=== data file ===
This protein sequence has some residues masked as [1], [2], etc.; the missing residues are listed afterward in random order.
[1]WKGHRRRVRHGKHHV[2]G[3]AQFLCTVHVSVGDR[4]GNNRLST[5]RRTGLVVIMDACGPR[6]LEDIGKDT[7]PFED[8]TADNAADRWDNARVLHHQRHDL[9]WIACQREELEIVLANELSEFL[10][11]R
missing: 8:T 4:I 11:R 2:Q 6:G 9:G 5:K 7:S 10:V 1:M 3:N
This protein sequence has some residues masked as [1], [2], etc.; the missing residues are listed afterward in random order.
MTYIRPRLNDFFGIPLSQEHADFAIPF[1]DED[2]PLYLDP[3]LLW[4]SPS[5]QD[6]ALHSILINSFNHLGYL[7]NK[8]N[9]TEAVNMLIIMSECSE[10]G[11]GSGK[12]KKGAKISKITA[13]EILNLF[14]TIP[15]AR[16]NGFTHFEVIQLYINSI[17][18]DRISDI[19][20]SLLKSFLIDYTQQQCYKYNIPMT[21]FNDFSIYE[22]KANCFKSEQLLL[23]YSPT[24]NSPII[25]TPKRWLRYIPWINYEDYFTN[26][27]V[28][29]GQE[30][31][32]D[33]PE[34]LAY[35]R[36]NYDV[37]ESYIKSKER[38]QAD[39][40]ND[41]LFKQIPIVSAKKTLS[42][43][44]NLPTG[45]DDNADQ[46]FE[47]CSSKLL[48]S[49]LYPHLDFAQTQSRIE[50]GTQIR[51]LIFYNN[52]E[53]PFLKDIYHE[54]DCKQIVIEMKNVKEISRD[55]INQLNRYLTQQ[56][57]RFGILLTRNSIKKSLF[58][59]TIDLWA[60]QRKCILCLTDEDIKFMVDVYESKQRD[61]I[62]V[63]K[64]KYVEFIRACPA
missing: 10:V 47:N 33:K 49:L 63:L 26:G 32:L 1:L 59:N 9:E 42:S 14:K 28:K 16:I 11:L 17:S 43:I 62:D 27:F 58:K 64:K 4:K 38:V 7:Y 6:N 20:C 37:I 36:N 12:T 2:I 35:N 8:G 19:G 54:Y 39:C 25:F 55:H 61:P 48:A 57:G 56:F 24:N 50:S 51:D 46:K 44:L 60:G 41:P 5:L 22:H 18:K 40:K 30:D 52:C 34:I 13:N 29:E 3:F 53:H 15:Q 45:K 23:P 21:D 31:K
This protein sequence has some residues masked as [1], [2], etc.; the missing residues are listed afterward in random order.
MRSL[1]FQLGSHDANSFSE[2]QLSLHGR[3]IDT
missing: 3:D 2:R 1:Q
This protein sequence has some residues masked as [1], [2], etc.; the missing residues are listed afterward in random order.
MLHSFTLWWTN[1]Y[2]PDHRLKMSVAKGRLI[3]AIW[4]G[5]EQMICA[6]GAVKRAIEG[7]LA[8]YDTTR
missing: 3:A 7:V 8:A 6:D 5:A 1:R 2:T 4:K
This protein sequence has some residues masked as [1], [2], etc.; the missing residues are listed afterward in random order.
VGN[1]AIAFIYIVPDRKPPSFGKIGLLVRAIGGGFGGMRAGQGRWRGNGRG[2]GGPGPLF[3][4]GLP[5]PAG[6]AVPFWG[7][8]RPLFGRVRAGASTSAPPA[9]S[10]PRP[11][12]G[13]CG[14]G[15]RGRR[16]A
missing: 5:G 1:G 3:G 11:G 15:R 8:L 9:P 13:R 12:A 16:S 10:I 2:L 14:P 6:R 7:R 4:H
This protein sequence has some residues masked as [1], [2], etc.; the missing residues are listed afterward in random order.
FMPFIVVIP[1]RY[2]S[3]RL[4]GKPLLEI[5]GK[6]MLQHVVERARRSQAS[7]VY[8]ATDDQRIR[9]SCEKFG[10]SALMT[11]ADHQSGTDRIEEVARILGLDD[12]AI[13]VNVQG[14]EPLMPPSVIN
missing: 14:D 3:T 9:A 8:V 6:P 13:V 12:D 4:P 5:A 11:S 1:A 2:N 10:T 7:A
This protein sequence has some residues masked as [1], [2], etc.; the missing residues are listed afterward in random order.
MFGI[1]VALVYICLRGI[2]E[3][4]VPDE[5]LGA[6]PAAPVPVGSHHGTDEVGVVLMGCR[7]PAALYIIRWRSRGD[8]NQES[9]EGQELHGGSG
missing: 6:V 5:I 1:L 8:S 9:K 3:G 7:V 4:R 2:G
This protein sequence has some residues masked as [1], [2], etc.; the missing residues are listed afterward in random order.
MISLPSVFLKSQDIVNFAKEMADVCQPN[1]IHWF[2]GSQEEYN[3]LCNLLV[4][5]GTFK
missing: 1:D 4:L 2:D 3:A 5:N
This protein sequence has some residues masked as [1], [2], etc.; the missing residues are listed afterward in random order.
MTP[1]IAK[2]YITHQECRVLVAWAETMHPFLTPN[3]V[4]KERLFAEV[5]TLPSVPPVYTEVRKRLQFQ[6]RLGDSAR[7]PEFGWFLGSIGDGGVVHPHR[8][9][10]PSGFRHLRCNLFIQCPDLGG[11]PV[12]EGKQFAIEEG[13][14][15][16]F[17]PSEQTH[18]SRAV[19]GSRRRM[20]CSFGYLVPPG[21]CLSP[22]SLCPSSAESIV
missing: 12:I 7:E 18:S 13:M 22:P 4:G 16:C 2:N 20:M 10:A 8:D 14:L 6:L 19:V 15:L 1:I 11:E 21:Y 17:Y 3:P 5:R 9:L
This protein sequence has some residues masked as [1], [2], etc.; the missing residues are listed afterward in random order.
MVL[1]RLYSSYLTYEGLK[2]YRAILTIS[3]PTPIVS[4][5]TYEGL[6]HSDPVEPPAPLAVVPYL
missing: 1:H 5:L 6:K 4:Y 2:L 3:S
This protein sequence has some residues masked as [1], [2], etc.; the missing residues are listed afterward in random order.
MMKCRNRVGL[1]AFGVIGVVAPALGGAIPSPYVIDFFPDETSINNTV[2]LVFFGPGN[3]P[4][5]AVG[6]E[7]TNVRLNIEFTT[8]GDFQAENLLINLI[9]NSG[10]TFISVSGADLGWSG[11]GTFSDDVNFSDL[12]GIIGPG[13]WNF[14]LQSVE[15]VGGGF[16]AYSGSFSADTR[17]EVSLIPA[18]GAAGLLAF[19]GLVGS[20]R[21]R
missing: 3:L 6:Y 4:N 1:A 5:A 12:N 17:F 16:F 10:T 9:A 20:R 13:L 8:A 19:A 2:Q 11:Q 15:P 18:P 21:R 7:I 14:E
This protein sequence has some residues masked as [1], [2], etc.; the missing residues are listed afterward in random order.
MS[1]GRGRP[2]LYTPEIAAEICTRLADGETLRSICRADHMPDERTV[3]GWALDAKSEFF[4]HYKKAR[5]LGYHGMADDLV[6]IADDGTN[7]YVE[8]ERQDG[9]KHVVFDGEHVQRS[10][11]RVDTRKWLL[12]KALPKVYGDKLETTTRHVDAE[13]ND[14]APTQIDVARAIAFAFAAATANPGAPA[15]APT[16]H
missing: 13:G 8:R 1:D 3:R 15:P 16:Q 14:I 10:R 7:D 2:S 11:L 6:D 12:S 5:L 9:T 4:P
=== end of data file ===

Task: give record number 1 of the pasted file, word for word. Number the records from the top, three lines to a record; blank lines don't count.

This protein sequence has some residues masked as [1], [2], etc.; the missing residues are listed afterward in random order.
[1]WKGHRRRVRHGKHHV[2]G[3]AQFLCTVHVSVGDR[4]GNNRLST[5]RRTGLVVIMDACGPR[6]LEDIGKDT[7]PFED[8]TADNAADRWDNARVLHHQRHDL[9]WIACQREELEIVLANELSEFL[10][11]R
missing: 8:T 4:I 11:R 2:Q 6:G 9:G 5:K 7:S 10:V 1:M 3:N